Pahela Baishakh in foreign lands | The Daily Star
12:00 AM, March 28, 2017 / LAST MODIFIED: 12:00 AM, March 28, 2017

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Pahela Baishakh in foreign lands

The thought of a hearty meal over steaming white rice, spicy-crunchy hilsa, and a peppery preparation of smelly but scrumptious dried fish makes most Bengalis salivate, especially on the first day of the Bengali calendar. Whether they are at home or 9,000 miles away from their roots, Bengalis' undying love for their food, culture and heritage keeps them spirited on any given day, and gives their children one more reason to be appreciative of their lineage. 

Not just within the borders of Bangladesh, Pahela Baishakh celebration is a huge affair among Bangladeshi communities abroad, too. Events coordinated by Bangladeshi associations take place at homes, school premises and even stadiums!

Organised by Bangabandhu Council Australia, Pahela Baishakh celebrations held at Australia's Sydney Olympic Park, for instance, draw tens of thousands of Bengalis from all over Australia every year. Bangladeshi immigrants gather in Sydney from Melbourne, Brisbane, Canberra and other Australian cities to welcome the first day of the Bengali calendar. 

The Sydney Baishakhi Mela, which will celebrate its silver jubilee in 2017, is now recognised as one of the most organised Bengali New Year celebrations outside of Bangladesh.

“More than 25,000 people welcomed the first day of Baishakh last year. It was an enormous crowd at the Sydney Olympic Park!” said Tauhidul Islam, 35, a Sydney resident and a software engineer by profession. “More than 70 stalls at the fair offered Bangladeshi food, clothing, jewellery, books and crafts.”

“The fragrance of delicious Bengali food, the sound of mellifluous Bengali music, and the bright colours of the festival instantly reminds one of Baishakhi celebration in Bangladesh. A major attraction of the annual Sydney Baishakhi Mela is the fireworks at the end of the day-long fair,” Islam said. 

I myself attended my first communal celebration of Pahela Baishakh away from home in Minnesota, USA in 2012. Held inside the Black Hawk Middle School in Eagan, the Baishakhi gala featured Bengali music, dance, poetry recitation, a skit and a fashion show to highlight Bengali culture, clothing and traditions. The brightly-coloured backdrop of the performance stage was decked out in red, white and yellow with “Esho Hey Boishakh, Esho Hey” hand-painted in Bengali.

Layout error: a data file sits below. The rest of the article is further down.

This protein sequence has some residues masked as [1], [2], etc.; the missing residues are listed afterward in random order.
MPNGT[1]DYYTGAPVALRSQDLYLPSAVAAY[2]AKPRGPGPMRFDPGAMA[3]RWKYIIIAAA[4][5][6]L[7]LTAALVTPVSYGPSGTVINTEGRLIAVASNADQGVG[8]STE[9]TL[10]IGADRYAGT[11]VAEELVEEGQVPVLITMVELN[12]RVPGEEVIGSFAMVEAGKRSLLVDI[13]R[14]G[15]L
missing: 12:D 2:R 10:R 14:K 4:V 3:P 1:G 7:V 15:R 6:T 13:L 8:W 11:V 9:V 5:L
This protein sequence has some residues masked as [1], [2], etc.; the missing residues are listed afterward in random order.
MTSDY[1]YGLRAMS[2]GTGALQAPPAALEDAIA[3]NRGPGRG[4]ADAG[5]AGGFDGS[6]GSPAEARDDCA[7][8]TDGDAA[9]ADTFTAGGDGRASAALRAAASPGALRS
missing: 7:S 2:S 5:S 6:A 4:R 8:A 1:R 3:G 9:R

The aroma of hilsa and rui deep-fried to a golden brown, bhorta-bhaji, tangy-garlicky daal, pitha, spicy haleem, kebab, chotpoti and phuchka filled the chilly afternoon air of April. Rows of tables were selling not only delectable foods and drinks, but also shalwar kameez, kurta, sari and costume jewellery. 

Men in colourful panjabis, and women draped elegantly in red and white saris with flowers tucked in their hairbuns reminded this Bangladeshi soul of the only time she had been to Ramna Batamul; it was the first day of the Bengali year 1400.       

Bangladeshis abroad lovingly hold on to their culture and pass the Bengali traditions to their progeny. Children of Bangladeshi immigrants learn to sing Bengali songs, recite Bengali poetry, and dance to Bengali tunes.  

“Our Pahela Baishakh programme always features performances by our children, who eagerly look forward to the celebration every year,” said Sabrina Syed, 38, a resident of Minnesota and a software systems analyst by profession. “It is an exciting occasion for them, especially for the little girls, who get to wear red and white traditional clothing, bangles and flowers.”

“We also make bornomalas which the children carry just like they do at the Mongol Shobhajatra back home,” she added.

Syed and her friends prepare for months for the Baishakhi Mela attended by Bangladeshis from all corners of Minnesota. “We find time out of our busy schedules to prepare for it. We have a music band whose members literally practice for three to four months for this day only,” she said. “The child performers rehearse their Baishakhi performances on weekends and weekdays after school.”

Bengalis' love for their culture and traditions runs so deep that they can never sever their ties with their homeland, no matter how far away they live. The spirit of Pahela Baishakh touches every Bengali soul whether they are at home or abroad! 

By Wara Karim 

Photo by Shaiful Alam and Tawhidur Rahman 

Location: Pahela Baishakh celebrations organised by Bangladesh Foundation from Seattle, Washington, USA. 

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